MARTIN: Well I've broken down the education plans on my TV One (ph) show and trust me the Ryan budget decimates the education budget. It is not as clear and Romney frankly --


BLITZER: You guys are doing an excellent debate right now. I'm sure there will be an excellent debate tomorrow night as well. Roland, Rich, guys, thanks very much.

GALEN: Thanks --

MARTIN: Thanks so much Wolf.

BLITZER: This programming note for all of our viewers, you can watch tomorrow night's vice presidential debate, the one and only vice presidential debate right here on CNN. Our extensive coverage starts 7:00 p.m. Eastern.

Should race play a role in college admissions? That controversial question is back in front of the United States Supreme Court. Could this critical case mean the end of affirmative action on university campuses?


BLITZER: Very high stakes at the United States Supreme Court right now where for the first time in almost 10 years the justices are weighing a critical question. Should race play a role in college admissions? The real question that seemed to emerge today though, has affirmative action essentially run its course? CNN's crime and justice correspondent Joe Johns was inside listening to the questions and the answers, the arguments. How did it go?

JOE JOHNS, CNN CRIME & JUSTICE CORRESPONDENT: Wolf, a very intense session at the Supreme Court today on an emotional legal issue that has divided the country for decades. Is it OK to use race as a factor to decide who gets into colleges and universities? And the struggle at the court showed that tackling the issue today is no easier now than it was the last time they took it up nine years ago.

(BEGIN VIDEOTAPE) JOHNS (voice-over): Abigail Fisher (ph) dreamed of going to the University of Texas at Austin for most of her life. After applying, she didn't get in, attending Louisiana State instead. But the rejection from U.T. led Fisher (ph) to file a lawsuit against the school claiming she was squeezed out, unfairly denied admission because of her race. She's white. After arguments in her case before the court, she gave a short statement.

ABIGAIL FISHER, PLAINTIFF: I hope the court rules that a student's race and ethnicity should not be considered when applying to the University of Texas.

JOHNS: Here's how the admissions process at U.T. worked. The top 10 percent of each high school class statewide gets in automatically. For those below the top 10 percent, like Abigail Fisher who was in the 11th percent, the university uses what it calls holistic review where race is one of many factors considered to achieve class diversity. Chief Justice John Roberts question whether there is any way to measure when a university had reached the right diversity mix. In sync with Abigail Fisher's lawyers who argue the University of Texas did not have nearly tailored and defined goals for their diversity program.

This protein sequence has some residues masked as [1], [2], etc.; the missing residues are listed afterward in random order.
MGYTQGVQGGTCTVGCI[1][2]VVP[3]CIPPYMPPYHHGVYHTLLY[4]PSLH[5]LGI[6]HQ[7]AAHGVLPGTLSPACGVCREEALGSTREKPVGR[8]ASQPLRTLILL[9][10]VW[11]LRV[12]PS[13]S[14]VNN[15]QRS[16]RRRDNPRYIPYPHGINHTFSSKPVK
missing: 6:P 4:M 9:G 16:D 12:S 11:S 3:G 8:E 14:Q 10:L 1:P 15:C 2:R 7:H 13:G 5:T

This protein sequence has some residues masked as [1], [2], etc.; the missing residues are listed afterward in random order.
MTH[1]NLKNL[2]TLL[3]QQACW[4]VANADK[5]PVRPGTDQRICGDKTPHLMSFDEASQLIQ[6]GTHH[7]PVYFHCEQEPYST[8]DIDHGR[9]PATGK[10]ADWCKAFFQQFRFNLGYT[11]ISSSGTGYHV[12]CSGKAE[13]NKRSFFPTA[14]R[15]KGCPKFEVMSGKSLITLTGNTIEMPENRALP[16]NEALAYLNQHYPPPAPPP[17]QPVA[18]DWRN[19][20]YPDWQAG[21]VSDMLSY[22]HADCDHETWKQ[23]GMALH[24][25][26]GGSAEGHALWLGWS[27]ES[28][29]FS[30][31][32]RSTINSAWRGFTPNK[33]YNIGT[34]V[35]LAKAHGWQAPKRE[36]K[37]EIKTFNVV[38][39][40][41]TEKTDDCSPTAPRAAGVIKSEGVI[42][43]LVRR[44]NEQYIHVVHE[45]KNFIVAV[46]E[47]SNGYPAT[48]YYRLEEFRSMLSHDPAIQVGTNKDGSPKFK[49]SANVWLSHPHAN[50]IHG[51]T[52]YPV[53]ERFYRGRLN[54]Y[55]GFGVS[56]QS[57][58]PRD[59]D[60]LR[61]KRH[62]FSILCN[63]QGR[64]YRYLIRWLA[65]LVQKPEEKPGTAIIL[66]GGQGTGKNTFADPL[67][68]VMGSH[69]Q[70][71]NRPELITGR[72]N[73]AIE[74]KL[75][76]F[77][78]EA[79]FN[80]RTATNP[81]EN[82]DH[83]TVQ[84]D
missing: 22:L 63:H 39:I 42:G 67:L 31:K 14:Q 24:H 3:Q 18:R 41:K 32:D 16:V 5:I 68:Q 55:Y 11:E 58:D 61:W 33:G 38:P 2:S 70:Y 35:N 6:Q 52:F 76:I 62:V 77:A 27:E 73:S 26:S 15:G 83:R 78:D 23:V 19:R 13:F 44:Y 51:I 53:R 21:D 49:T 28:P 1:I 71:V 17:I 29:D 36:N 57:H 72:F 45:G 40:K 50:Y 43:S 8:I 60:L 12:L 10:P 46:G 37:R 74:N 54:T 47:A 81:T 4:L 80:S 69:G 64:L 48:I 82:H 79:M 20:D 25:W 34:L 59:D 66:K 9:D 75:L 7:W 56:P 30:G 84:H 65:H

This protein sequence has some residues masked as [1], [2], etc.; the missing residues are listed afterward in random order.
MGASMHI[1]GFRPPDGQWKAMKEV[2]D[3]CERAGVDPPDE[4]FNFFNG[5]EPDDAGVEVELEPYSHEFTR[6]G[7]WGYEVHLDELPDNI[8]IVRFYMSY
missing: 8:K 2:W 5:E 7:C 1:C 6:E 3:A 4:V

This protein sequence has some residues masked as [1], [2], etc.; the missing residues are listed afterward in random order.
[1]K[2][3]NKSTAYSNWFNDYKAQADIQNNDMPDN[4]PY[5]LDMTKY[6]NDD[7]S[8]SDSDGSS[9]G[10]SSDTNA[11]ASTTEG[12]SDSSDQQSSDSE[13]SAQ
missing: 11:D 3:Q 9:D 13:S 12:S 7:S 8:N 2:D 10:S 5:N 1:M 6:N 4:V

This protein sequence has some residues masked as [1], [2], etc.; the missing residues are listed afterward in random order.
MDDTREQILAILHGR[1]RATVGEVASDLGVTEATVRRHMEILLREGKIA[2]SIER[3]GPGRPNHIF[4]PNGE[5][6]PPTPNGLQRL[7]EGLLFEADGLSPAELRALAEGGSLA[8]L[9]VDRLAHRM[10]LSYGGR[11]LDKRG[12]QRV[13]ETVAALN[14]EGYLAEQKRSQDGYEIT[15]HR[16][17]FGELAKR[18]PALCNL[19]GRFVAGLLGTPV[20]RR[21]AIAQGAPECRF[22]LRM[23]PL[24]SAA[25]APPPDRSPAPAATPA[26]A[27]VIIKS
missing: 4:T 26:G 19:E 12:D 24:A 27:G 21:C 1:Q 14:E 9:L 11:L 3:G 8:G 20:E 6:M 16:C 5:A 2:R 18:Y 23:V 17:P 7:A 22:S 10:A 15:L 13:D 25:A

BERT REIN, FISHER'S LAWYER: We're saying that before you embark on the use of race, you ought to know what you're trying to achieve.

JOHNS: Justice Ruth Bader Ginsburg (ph) said the big question was whether the program admitting top students from Texas high schools wasn't enough diversity by itself. The university's president says no.

BILL POWERS, PRESIDENT, UNIVERSITY OF TEXAS AT AUSTIN: There is not a business or a school in the country that if they needed 10 new employees and said let's take resumes, got 500 resumes and then just said go take the top 10 grade point averages, that's who we'll select. No interest in do you have experience in the field, do you have leadership, no one would say that's the only way that we can choose our student.

JOHNS: On the U.T. campus, some minority students we talked to disagree with the point of Fisher's lawsuit.

UNIDENTIFIED MALE: I think she's fighting the wrong fight.

JOHNS: Minority student leader Bradley Pool (ph) argues that the U.T. admission process is fair.

UNIDENTIFIED MALE: Saying it's racist is probably one of the least parts of the holistic review process. I feel like it's harping on the wrong -- on one of the things that -- on the easiest thing that she could have went against.

JOHNS: Others take offense that the lawsuit implies some minority students are less deserving of admission than their white counterparts. CATHERINE RODARTE, STUDENT, UNIVERSITY OF TEXAS AT AUSTIN: To hear people saying that some of us Latinos got in here easily and the only reason we got in here is because of our race, that's really disappointing. We work just as hard as anyone else did to get here to U.T.


JOHNS: All eyes today on Justice Anthony Kennedy (ph) who is seen as the swing vote in this important case. He did not tip his hand much today. But the question is whether he's more interested in making a narrow ruling than make some gentle changes to racial preferences or perhaps a sweeping ruling that completely upends the way students are admitted to college in the U.S. -- Wolf.